Our daughter spent 18 months at the nursery. She didn’t say a single word the entire time she was there. We were dealing with a shy child. But it was far from our first experience with a shy child – our oldest son had been too. It’s never easy with the first ones because you never really know what to do. We were often embarrassed when he refused to say hello, or sad when we found him, for the umpteenth time, playing alone in a corner.
When he hid behind us when he saw people he knew, we wondered if he was shy or just clingy. Did the difference matter? Back then, we made a big deal out of it. We were much more worried and frustrated than with our daughter. Should we adopt a different parenting style? Should he react differently? Was it a passing phase?
We were concerned that his shyness would become a handicap in life. It turned out that there was no need to worry. At six years old, our son was not the same. He had become so talkative that the days of worry were quickly replaced by times of embarrassment.
Having had the experience of raising a shy child, we were much more relaxed with our daughter. We stopped feeling pressured to justify or explain his behavior. When we were asked if she could speak, we were fine with saying that she spoke when she wanted to.
Although the literature on dealing with shy children abounds, it can be disturbing. According to some studies, a highly sensitive child can increase the chances of developing an anxiety disorder later in life. Others have found that shyness is an integral part of a child’s temperament and can be persistent. But there is hope – shyness is not necessarily a handicap. Here are some tips to help you deal with a shy child.
According to a recent study, parents play an important role in helping their shy children cope with their shyness. Researchers at the University of Maryland involved in this study found that having a strong attachment lowers the risk of later anxiety disorders. They recommend that parents adopt kindness towards shy children.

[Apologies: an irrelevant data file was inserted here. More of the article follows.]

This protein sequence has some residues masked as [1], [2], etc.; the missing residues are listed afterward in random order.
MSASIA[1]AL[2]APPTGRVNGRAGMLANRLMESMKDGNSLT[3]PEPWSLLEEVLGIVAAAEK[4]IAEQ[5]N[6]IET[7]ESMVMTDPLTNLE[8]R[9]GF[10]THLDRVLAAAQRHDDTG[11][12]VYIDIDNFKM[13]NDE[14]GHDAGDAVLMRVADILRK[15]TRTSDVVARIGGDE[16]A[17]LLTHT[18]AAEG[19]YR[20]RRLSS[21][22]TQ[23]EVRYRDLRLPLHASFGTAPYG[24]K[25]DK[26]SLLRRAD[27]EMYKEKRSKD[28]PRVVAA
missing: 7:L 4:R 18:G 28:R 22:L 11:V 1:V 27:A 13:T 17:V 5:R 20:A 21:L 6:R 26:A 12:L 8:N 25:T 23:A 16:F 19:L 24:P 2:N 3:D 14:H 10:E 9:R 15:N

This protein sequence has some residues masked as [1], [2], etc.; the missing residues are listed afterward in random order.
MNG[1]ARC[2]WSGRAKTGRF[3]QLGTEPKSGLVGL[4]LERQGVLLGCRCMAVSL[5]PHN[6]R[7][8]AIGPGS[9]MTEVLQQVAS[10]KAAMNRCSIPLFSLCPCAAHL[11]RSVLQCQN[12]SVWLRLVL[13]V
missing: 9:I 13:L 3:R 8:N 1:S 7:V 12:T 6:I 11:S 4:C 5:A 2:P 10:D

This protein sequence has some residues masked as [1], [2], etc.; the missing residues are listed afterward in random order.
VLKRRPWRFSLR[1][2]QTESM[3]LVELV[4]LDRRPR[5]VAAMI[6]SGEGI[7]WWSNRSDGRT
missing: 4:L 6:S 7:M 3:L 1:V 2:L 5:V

Accept your child for who he is
In a society that values verbal expression, being a shy child can be difficult to deal with, for both children and their parents.
So what to do?
- Create an environment in which your child feels protected.
- Avoid putting your child in awkward situations by asking them to do things they have trouble doing in public (eg singing or telling something).
- Avoid negative comparisons.
- Learning to listen with empathy will help your child cope better with their shyness.
- Prepare it. Get into the habit of talking to her about what to expect.
- Your child needs to know that being yourself is enough and that wanting to spend quiet time alone is normal.
Being shy doesn’t mean having a problem. When your child is calm, but happy and pleasant, there is no need to apologize for their shyness.
When you say repeatedly that he is “a shy child,” he may view his shyness as a negative condition that is part of his nature and, as a result, feels even shyer. Remember that very few people suffer from chronic shyness. Emphasizing your child’s positive traits also determines how others will perceive him. Instead of talking about your child as “a bit shy person,” say they are attentive, peace-loving, or calm.
Take him out of his comfort zone
According to some studies, overprotection can make your child’s behavior worse. But getting a shy child out of his shell requires a lot of patience and is a rather delicate subject: the more you push him, the more he will resist.
Some little tips to help you:
- Do not change the fundamental nature of your shy child.
- Take small, progressive steps. Encourage games with friends. If your child is afraid to go to a friend’s house on their own, you can start by inviting them over.
- Avoid unreasonable requests. Remember to praise his accomplishments over his shyness when talking about what he has done (praise the behavior, not the child – for example, It’s good how you were asked to play Maxime with you.)
- You can help your child get out of his comfort zone by teaching him what is expected of him. For example, you can tell him to say hello, but in his own way (obligation to say hello, but not to say how to say it – orally, kisses, hugs, high five, etc.).
- Reassure him. Stay with him on outings or explain to him what time you will be back.
Be sure to gradually decrease the time you spend with him during outings with his friends and family.
Know when to need professional help
Unfortunately, shyness can be a sign of a bigger problem. It’s time to seek professional help if:
- Your child’s shyness causes a lot of distress, both for him and for you;
- Your child is very shy even at home and has a difficult behavior;
- When his shyness prevents him from participating in social activities;
- When he has a lot of behavior problems;
- When he avoids looking you in the eye.